A new study of 5,000 members of the European tech sector has shown it has reached record levels of investment, with 17 new unicorns emerging in 2018 alone - but work remains to be done to improve diversity

european tech

Silicon Valley might have a monopoly on the world’s biggest technology companies, but the European tech sector is becoming an increasingly lucrative hub for start-ups and incumbents in the industry.

A new study has shown the sector reached $23bn (£18bn) worth of investment this year, while 17 companies with founders from the continent reached a valuation of more than $1bn (£790m) over the past 12 months.

The State of European Tech 2018 report by tech investment firm Atomico surveys more than 5,000 members of the industry’s European ecosystem on matters such as diversity and inclusion, regulation, talent, and research and development.

Partner Tom Wehmeier said: “This year we’re at risk of sounding like a broken record about breaking records – but we can’t dispute the data.

“At a macro level, Europe’s technology sector is booming as the wider economy is stuck in the doldrums.

“As of Q3 2018, European growth was flatlining at 0.2%, the lowest rate for four years – but Europe’s software industry is now growing at least five times faster than the rest of the European economy.

“This year’s report suggests that for a number of reasons, this motor will only become more powerful – the importance of the tech to the overall economy will only increase.”

Image result for Tom Wehmeier
Atomico partner Tom Wehmeier (Credit: Atomico)

European tech sector catching up with US

Among the biggest takeaways from Atomico’s report is the rate at which the European tech sector is closing the distance with the US.

Having created a job growth rate four-times as high as that of the general economy, it is becoming an ever-more serious contender on the world stage.

Mr Wehmeier said: “Irrespective of the huge strides European tech has taken in the last few years, our tech sector will continue to be compared to the performance of Silicon Valley.

“And as the ecosystem accelerates, we are increasingly cool with that. For a long time, US venture capital (VC) has outperformed European VC in terms of portfolio returns, but that is increasingly untrue.”

Atomico’s data now shows Europe has overtaken the US when it comes to growth rates.

About 95% of the value created by the US tech sector comes from companies founded 15 years ago or more, highlighting an opportunity for Europe to dominate the coming years.

“Given that 21 European companies have been founded and scaled to billion-dollar-plus valuations with the support of venture capital since 2010 alone, we are confident that Europe has caught up on North America’s head start,” added Mr Wehmeier.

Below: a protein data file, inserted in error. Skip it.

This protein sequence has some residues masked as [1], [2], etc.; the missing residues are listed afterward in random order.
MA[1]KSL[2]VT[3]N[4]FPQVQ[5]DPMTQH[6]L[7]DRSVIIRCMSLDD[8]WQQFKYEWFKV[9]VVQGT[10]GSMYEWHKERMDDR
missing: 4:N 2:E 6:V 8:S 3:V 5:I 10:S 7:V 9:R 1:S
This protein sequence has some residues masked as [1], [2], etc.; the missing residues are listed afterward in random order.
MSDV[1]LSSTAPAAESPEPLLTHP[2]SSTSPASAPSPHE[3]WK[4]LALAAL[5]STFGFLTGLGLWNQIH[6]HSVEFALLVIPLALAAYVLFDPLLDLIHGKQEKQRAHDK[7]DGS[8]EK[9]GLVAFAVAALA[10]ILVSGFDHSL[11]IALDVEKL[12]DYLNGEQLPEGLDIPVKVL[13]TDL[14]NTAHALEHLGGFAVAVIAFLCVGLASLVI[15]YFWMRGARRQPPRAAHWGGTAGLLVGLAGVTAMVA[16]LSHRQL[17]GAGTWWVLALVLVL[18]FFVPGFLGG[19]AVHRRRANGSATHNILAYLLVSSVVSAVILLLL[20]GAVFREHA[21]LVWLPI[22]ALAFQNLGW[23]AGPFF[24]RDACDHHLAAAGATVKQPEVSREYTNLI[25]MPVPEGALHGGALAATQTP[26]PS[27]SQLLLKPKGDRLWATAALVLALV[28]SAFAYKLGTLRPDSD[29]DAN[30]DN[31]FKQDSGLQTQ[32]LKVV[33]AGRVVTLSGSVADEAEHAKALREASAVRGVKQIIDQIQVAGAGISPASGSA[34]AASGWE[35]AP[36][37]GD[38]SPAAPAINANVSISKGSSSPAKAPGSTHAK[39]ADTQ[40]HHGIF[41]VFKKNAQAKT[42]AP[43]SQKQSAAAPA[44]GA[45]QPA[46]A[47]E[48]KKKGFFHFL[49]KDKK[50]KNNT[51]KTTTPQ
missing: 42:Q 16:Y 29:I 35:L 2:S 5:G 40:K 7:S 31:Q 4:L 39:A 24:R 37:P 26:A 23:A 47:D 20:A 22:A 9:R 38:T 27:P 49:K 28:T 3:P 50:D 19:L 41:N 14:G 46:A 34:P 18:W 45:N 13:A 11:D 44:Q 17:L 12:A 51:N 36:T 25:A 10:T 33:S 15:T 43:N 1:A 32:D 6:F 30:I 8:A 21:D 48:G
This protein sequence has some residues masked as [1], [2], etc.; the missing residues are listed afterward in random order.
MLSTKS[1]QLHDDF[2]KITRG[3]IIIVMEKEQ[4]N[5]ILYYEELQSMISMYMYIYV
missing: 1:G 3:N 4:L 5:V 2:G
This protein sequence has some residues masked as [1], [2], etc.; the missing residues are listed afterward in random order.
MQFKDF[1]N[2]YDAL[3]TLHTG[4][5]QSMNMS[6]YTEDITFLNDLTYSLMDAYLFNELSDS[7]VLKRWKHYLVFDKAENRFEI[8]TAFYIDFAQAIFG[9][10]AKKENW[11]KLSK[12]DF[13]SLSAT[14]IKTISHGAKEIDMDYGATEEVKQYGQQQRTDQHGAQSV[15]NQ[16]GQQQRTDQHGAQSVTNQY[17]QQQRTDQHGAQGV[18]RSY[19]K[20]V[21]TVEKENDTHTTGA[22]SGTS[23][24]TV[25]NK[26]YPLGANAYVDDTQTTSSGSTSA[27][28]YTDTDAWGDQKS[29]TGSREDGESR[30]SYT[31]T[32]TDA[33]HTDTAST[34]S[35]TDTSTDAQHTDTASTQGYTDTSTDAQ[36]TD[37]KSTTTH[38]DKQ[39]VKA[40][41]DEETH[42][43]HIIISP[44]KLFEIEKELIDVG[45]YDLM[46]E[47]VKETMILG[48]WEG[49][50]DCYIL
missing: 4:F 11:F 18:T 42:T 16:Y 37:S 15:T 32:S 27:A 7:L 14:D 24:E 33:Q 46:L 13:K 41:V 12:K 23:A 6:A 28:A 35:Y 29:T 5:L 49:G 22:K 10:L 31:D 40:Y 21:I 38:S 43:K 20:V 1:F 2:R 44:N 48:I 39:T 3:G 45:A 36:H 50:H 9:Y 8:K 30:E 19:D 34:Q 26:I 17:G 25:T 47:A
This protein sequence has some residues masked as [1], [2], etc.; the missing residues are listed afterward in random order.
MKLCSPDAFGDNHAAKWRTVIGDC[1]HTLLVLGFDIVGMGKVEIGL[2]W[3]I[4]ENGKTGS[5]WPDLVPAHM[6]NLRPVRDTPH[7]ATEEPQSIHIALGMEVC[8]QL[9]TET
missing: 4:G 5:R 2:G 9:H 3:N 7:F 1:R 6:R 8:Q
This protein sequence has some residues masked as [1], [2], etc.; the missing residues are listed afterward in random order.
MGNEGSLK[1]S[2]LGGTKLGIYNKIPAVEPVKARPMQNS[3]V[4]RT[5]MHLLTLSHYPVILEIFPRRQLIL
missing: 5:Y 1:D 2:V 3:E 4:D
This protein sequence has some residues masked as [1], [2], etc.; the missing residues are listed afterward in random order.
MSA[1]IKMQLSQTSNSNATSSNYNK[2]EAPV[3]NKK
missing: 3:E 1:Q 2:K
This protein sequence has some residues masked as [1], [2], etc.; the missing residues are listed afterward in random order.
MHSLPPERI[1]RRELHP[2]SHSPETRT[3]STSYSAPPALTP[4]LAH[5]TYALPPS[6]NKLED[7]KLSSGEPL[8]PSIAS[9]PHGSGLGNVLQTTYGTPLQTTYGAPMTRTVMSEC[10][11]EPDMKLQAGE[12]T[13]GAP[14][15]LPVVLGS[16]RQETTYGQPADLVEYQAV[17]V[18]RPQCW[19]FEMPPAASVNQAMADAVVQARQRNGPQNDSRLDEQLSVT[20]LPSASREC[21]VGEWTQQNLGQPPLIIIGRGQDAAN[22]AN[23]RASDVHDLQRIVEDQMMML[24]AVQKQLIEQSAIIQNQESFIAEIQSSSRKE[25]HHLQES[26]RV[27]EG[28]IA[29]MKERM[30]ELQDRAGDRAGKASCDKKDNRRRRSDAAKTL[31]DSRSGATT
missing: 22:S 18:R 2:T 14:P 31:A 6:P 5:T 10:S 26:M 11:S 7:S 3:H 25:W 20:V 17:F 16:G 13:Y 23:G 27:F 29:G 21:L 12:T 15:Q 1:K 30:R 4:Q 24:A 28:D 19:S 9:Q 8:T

european tech
A birds-eye-view of Silicon Valley (Wikipedia Commons: Coolcaesar)

Problems with diversity and inclusion in European tech sector

Employee diversity in the tech sector has been a historic problem, with just 11% of women occupying senior roles last year.

The numbers don’t look much better in Atomico’s 2018 report either, as 46% of the women surveyed said they experienced discrimination within the European tech sector.

The numbers also highlight that all-male founding teams received roughly 93% of the capital, with women and minorities being disproportionately under-represented in this area.

Mr Wehmeier said: “The State of European Tech has always highlighted the challenges Europe faces, but this year, we’ve identified a particularly serious problem – corporate policy on diversity and inclusion is still way behind where it needs to be.

“This stark reminder of our shortcomings is timely, and it’s important that we draw the right conclusions.”

Andreas Saari, CEO of Finnish tech event Slush, which co-presented the report, added: “The problem of diversity that Europe, like the rest of the world, is having can be turned into an opportunity.

“By lifting up a more diverse set of role models will affect the decisions of to-be founders.

“Emphasising the role that humanities and arts, in addition to STEM (science, technology, engineering and mathematics) will play in the future development of technological solutions should be done upfront if we want to gain an edge from the magnificent creative industry in Europe.”


Closing the funding gap

The State of European Tech report 2018 shows pensions funds have invested just $1.7bn (£1.3bn) in European venture capital over the past five years, but they’ve also invested 45-times that in European buyout funds – equivalent to $75bn (£59bn).

Meanwhile, family offices and high-net worth individuals have invested about $5bn (£3.9bn) in venture capital during that period.

Mr Wehmeier added: “If pension funds can rebalance their allocations away from legacy industries towards game-changing technology instead, they can democratise access to the spoils of European tech.

“Today, as Spotify has shown us, European founders have access to sophisticated investors, can hire the best talent, go the full distance, stave off ferocious competition, go public and win on the global stage.

“Europe is now reaping the early rewards from the transformation of its tech ecosystem- the seeds of success this year were planted a decade ago.

“That is why we should expect even greater success in the years to come – as long as we all continue to learn from both success and failure, will European tech reach the heights we know it to be absolutely capable of.”